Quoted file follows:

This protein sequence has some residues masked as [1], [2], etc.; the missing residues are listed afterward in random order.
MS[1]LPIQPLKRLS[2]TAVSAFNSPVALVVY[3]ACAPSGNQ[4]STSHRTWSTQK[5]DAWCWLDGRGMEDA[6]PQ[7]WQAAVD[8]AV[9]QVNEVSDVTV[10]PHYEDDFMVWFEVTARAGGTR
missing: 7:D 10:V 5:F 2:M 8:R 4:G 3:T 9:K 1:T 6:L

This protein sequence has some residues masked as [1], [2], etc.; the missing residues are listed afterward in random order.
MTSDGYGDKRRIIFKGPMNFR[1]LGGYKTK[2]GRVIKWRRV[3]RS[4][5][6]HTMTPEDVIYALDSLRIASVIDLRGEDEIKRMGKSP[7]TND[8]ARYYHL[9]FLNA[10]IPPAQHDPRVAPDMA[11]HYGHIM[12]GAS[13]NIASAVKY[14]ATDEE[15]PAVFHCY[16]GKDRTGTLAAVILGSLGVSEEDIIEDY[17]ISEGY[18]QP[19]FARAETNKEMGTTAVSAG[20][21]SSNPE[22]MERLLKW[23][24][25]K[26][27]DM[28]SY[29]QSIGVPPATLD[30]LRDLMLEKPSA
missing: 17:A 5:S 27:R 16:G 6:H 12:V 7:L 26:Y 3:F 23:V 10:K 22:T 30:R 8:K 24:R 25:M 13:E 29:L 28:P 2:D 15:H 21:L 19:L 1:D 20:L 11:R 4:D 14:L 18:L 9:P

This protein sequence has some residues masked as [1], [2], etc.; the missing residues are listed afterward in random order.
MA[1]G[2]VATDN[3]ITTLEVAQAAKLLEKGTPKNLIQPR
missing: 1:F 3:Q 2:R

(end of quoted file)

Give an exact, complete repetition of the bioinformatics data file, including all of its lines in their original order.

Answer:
This protein sequence has some residues masked as [1], [2], etc.; the missing residues are listed afterward in random order.
MS[1]LPIQPLKRLS[2]TAVSAFNSPVALVVY[3]ACAPSGNQ[4]STSHRTWSTQK[5]DAWCWLDGRGMEDA[6]PQ[7]WQAAVD[8]AV[9]QVNEVSDVTV[10]PHYEDDFMVWFEVTARAGGTR
missing: 7:D 10:V 5:F 2:M 8:R 4:G 3:T 9:K 1:T 6:L

This protein sequence has some residues masked as [1], [2], etc.; the missing residues are listed afterward in random order.
MTSDGYGDKRRIIFKGPMNFR[1]LGGYKTK[2]GRVIKWRRV[3]RS[4][5][6]HTMTPEDVIYALDSLRIASVIDLRGEDEIKRMGKSP[7]TND[8]ARYYHL[9]FLNA[10]IPPAQHDPRVAPDMA[11]HYGHIM[12]GAS[13]NIASAVKY[14]ATDEE[15]PAVFHCY[16]GKDRTGTLAAVILGSLGVSEEDIIEDY[17]ISEGY[18]QP[19]FARAETNKEMGTTAVSAG[20][21]SSNPE[22]MERLLKW[23][24][25]K[26][27]DM[28]SY[29]QSIGVPPATLD[30]LRDLMLEKPSA
missing: 17:A 5:S 27:R 16:G 6:H 12:V 7:L 26:Y 3:F 23:V 10:K 22:T 30:R 8:K 24:R 25:M 13:E 29:L 28:P 2:D 15:H 21:L 19:L 1:D 20:L 11:R 4:D 14:L 18:L 9:P

This protein sequence has some residues masked as [1], [2], etc.; the missing residues are listed afterward in random order.
MA[1]G[2]VATDN[3]ITTLEVAQAAKLLEKGTPKNLIQPR
missing: 1:F 3:Q 2:R